open access

Vol 66, No 1 (2007)
ORIGINAL ARTICLES
Published online: 2006-12-14
Submitted: 2012-02-06
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The anatomy of the tendon of the Infundibulum revisited

M. Loukas, R.S. Tubbs, J.L. Bright, M. Fudalej, T. Wagner, R.H. Anderson
Folia Morphol 2007;66(1):33-38.

open access

Vol 66, No 1 (2007)
ORIGINAL ARTICLES
Published online: 2006-12-14
Submitted: 2012-02-06

Abstract

The heart is a muscular organ supported by collagenous tissue. The collagenous tissue is condensed in certain areas to form a supporting framework, often called the fibrous skeleton. The so-called tendon of the infundibulum has previously been described as part of this skeleton, but its structure and incidence remain ill defined. The tendon was initially described as a strip of fibrous tissue running between the aortic root and the pulmonary trunk. Since information on its structure is vague, we sought to evaluate its existence in 100 formalin-fixed adult human hearts obtained from subjects ranging in age from 22 to 86 years, in 20 hearts from infants and children aged from 2 months to 6 years at the time of their death and in 10 cattle hearts. We used classical macroscopic anatomical techniques to demonstrate all the possible connections between the sinuses of the aorta and the pulmonary trunk. We then supplemented the macroscopic techniques with serial transverse histological sections taken through the vascular roots, staining the sections with the haematoxylin-eosin, van Gieson, Masson trichrome and orcein staining methods. Fascial bands surrounded by connective tissue were observed in all hearts. In 80 adult hearts and in 16 neonatal hearts we found fascial bands or strips, which connected the aortic and pulmonary roots. Only in two hearts, however, were we able to identify tendon-like structures, and histology revealed that these were formed by tightly packed collagen fibres intermingled with fat, most likely due to advanced age. Thus in those cases where a "tendon" was present it was no more than condensed fascial bands joining together the apposing sinuses of the arterial trunks. In our opinion, therefore, accounts in the literature describing the "tendon of the infundibulum" as a tendinous structure connecting the aortic and pulmonary roots do not accurately represent this anatomical structure.

Abstract

The heart is a muscular organ supported by collagenous tissue. The collagenous tissue is condensed in certain areas to form a supporting framework, often called the fibrous skeleton. The so-called tendon of the infundibulum has previously been described as part of this skeleton, but its structure and incidence remain ill defined. The tendon was initially described as a strip of fibrous tissue running between the aortic root and the pulmonary trunk. Since information on its structure is vague, we sought to evaluate its existence in 100 formalin-fixed adult human hearts obtained from subjects ranging in age from 22 to 86 years, in 20 hearts from infants and children aged from 2 months to 6 years at the time of their death and in 10 cattle hearts. We used classical macroscopic anatomical techniques to demonstrate all the possible connections between the sinuses of the aorta and the pulmonary trunk. We then supplemented the macroscopic techniques with serial transverse histological sections taken through the vascular roots, staining the sections with the haematoxylin-eosin, van Gieson, Masson trichrome and orcein staining methods. Fascial bands surrounded by connective tissue were observed in all hearts. In 80 adult hearts and in 16 neonatal hearts we found fascial bands or strips, which connected the aortic and pulmonary roots. Only in two hearts, however, were we able to identify tendon-like structures, and histology revealed that these were formed by tightly packed collagen fibres intermingled with fat, most likely due to advanced age. Thus in those cases where a "tendon" was present it was no more than condensed fascial bands joining together the apposing sinuses of the arterial trunks. In our opinion, therefore, accounts in the literature describing the "tendon of the infundibulum" as a tendinous structure connecting the aortic and pulmonary roots do not accurately represent this anatomical structure.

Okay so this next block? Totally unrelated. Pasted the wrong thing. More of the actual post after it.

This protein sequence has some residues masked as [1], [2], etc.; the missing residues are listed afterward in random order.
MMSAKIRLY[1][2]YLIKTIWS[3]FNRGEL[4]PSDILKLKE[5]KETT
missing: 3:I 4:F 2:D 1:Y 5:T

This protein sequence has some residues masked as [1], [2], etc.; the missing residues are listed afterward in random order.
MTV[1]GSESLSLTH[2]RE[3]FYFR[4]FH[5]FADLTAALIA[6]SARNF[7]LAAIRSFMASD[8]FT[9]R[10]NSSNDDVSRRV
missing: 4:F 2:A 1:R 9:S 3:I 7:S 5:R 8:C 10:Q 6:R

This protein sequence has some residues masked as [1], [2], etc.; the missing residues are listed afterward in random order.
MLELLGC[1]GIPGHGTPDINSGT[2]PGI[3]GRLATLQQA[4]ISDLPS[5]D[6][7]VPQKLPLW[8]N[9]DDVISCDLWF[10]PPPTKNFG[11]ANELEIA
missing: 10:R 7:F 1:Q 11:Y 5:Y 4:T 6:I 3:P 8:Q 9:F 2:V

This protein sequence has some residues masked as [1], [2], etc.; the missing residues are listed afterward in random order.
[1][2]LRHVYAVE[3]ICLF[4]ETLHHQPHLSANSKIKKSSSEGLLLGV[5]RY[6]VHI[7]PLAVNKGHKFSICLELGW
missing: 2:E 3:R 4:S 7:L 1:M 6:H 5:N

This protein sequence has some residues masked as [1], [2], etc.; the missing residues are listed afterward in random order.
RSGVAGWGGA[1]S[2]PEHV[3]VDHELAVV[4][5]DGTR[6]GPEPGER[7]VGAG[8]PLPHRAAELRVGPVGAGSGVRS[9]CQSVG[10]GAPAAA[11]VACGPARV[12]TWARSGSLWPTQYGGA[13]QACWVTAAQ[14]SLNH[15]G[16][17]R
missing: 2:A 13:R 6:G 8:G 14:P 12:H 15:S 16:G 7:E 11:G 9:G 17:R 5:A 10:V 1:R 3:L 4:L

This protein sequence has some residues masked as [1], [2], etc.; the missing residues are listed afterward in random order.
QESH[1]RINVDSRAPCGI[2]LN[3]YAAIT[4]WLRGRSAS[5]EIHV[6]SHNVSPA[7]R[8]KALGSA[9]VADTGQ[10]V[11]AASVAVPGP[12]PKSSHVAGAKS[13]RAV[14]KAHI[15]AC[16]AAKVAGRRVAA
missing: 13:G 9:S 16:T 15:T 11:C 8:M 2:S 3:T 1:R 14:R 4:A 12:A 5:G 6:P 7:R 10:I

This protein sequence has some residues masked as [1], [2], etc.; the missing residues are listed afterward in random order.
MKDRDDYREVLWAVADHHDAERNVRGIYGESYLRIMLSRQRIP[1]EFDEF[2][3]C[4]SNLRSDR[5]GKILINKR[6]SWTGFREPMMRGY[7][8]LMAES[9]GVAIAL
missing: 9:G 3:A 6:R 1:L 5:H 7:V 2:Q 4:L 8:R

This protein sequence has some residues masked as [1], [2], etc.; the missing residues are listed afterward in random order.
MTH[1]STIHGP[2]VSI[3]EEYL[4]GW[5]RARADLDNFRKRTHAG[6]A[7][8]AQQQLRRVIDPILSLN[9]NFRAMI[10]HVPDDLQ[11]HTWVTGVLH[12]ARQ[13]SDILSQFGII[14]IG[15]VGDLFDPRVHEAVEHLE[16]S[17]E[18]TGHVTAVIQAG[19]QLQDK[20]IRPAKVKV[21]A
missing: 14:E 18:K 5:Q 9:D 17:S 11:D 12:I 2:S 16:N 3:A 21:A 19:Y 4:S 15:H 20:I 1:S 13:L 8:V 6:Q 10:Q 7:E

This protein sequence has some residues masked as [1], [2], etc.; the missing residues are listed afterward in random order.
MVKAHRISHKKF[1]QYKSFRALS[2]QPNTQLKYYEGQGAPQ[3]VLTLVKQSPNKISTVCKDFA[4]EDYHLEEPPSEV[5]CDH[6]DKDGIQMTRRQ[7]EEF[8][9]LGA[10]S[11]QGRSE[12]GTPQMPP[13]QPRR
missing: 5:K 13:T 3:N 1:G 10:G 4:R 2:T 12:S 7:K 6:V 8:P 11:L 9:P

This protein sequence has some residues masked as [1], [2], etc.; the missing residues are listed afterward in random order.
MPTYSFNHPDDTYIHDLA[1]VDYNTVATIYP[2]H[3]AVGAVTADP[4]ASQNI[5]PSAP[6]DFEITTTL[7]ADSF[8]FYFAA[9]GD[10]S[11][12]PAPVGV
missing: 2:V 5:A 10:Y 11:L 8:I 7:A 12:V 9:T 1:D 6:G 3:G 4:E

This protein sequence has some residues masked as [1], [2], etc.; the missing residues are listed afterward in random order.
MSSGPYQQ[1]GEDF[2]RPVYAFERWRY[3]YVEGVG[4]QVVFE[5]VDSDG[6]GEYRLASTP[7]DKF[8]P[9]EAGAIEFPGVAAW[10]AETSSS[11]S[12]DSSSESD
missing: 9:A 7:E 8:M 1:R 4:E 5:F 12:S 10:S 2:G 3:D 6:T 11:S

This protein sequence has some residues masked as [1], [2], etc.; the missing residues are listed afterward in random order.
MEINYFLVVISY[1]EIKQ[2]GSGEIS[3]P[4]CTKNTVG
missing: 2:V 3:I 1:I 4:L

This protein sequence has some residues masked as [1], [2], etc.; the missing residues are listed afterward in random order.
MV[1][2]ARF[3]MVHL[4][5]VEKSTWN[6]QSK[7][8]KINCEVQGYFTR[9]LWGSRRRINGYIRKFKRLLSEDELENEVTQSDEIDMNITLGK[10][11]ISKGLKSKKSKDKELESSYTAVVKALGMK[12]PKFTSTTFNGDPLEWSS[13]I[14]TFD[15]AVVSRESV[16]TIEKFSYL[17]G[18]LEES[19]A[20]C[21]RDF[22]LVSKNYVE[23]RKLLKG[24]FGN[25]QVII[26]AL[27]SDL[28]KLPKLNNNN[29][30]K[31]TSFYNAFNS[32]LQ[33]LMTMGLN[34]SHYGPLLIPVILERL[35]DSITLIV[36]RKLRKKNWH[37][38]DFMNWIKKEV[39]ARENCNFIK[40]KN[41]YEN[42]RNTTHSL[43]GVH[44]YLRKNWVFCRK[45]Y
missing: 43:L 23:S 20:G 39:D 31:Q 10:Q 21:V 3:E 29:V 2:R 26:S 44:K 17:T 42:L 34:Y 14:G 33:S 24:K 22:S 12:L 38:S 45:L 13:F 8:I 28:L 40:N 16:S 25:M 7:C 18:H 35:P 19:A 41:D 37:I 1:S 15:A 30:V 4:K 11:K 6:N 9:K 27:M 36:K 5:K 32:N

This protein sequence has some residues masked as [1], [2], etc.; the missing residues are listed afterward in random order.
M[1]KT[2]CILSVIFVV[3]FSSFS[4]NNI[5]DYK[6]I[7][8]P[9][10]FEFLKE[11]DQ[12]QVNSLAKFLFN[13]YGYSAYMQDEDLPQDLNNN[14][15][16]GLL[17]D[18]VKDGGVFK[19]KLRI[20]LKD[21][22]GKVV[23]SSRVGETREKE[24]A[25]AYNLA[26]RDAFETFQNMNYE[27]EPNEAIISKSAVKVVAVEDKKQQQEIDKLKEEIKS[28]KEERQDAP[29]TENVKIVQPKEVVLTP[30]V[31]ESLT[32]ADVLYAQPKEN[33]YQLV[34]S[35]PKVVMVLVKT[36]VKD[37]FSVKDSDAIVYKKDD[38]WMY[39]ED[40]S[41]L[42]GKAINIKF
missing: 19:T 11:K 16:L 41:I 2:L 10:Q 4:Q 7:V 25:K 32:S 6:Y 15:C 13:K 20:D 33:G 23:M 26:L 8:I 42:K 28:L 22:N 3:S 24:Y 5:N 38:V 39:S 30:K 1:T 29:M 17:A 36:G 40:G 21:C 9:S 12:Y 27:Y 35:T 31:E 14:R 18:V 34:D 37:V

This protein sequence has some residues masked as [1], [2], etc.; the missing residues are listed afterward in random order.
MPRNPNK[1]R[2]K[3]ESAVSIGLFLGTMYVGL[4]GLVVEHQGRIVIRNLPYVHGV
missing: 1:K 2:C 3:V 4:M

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Keywords

aortic root; pulmonary root; fibrous skeleton; fascial bands; heart; arterial trunks

About this article
Title

The anatomy of the tendon of the Infundibulum revisited

Journal

Folia Morphologica

Issue

Vol 66, No 1 (2007)

Pages

33-38

Published online

2006-12-14

Bibliographic record

Folia Morphol 2007;66(1):33-38.

Keywords

aortic root
pulmonary root
fibrous skeleton
fascial bands
heart
arterial trunks

Authors

M. Loukas
R.S. Tubbs
J.L. Bright
M. Fudalej
T. Wagner
R.H. Anderson

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